* The LSRT process is one that I have only recently become involved with as a parent. I am astounded at the shear mass of information that affective decision making in this realm requires. Until I know more about it, I will not presume to waste your time with my neophyte impressions. However, that having been said, I know that the skills I have acquired in a long career in academic budget administration are well developed and eminently fungible. (I also presume myself to be a quick study)

* As to facility planning: The notion of spending one billion dollars (or perhaps a billion and a half, as per some of Mr. Vance's recent statements) is, to say the least, daunting. I am not yet intimately informed as to the critical minutiae of the budget and its' various line items. At the moment the best I can do is to offer an asseveration of good faith, competence and alacrity in getting up to speed on these issues. If you considered it a prudent use of your organizations' time to consult with those senior administrators who are most able to offer a candid assessment of my ability to quickly get my mind around an issue and form a plan of action, I would be pleased to provide contact information.

* Personal involvement: On the Tuesday after Labor Day I became (vested) in the DC public school system. My period of "vestedness" God willing, will last through the Spring of the year 2013, when my younger daughter will graduate (with honors) from a public high school. Like many other overextended but not generally apathetic "stakeholders" in the District of Columbia, I had long maintained the untenable position that my lack of a direct and compelling nexus to the public schools exempted me from any proactive responsibility for working toward their necessary betterment.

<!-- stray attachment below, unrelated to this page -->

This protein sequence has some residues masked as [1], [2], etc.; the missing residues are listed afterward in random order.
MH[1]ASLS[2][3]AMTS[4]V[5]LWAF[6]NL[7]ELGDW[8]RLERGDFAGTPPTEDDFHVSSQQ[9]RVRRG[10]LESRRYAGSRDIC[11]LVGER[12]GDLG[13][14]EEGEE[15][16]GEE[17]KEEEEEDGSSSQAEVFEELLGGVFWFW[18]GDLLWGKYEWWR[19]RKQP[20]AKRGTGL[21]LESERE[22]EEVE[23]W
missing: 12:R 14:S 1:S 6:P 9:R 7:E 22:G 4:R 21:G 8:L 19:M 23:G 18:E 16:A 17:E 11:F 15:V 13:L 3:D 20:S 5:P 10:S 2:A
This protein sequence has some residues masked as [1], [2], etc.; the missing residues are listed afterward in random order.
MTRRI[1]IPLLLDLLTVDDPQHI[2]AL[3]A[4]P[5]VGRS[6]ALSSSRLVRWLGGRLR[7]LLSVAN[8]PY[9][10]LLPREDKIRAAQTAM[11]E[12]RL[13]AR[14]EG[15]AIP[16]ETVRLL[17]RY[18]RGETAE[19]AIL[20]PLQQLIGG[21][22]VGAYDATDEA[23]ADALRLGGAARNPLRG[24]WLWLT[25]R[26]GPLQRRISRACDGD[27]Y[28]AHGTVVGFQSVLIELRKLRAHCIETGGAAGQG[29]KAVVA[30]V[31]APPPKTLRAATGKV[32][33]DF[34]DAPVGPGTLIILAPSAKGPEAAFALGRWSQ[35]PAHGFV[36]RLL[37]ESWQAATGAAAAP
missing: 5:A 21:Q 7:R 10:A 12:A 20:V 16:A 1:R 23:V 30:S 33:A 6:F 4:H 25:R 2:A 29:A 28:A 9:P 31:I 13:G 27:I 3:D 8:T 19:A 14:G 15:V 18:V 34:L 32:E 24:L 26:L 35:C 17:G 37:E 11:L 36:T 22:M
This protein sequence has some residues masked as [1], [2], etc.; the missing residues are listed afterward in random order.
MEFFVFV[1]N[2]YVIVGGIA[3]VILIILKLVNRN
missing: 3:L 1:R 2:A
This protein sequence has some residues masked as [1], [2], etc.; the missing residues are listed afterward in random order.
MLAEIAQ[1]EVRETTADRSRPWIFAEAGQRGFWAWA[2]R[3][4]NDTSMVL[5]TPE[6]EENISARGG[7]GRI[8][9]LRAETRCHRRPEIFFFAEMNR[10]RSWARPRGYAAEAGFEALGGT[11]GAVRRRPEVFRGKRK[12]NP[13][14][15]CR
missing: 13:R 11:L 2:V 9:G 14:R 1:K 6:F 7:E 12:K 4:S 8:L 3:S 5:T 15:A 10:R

I was wrong.

My wife is a foreign national and works for an NGO; as a result, I had always assumed that, when the time came, we would take advantage of the World Bank's incredible tuition benefit program.

It's a long story, but the execution of officer Gibson at the intersection of Missouri and Georgia several years ago changed forever my view of my duties as a D.C. citizen and patriot. Now I really live here. I now run a non-profit organization just doors from that intersection--It's called KIDSFIRST. Tomorrow evening, several doors further down, directly south and contiguous to the Emory Park fire station, I will host the grand opening of THE FIRE HOUSE GALLERY. The gallery will soon become a vital and permanent fixture in this corner of Petworth--We will offer each weekend a full repertoire of arts, education, and recreation programs for neighborhood kids. Recently, my wife was offered a position as Director of the Levine Schools early childhood bilingual music education program--Instead of offering her services and programs in that venue, we will do so at the gallery. This first endeavor is designed for children between the ages of three and five, and is called the MUSIC ZOO. More programs of this nature will soon follow.

Twenty years ago I worked for Kevin White when he was mayor of Boston. I learned machine politics from the MasTer and I abhor them. When asked over the years whether I would ever enter the political arena in my own right, I always stated that it would not happen unless and until I knew in my bones that I loved my constituency. Now I know that in my bones. I am running for school board because I am an accomplished academic administrator and believe that I can be of great service.

It is time to build bridges and mend fences. I would like to be part of the architectural team that creates this new and necessary community construct. Thank you for your consideration.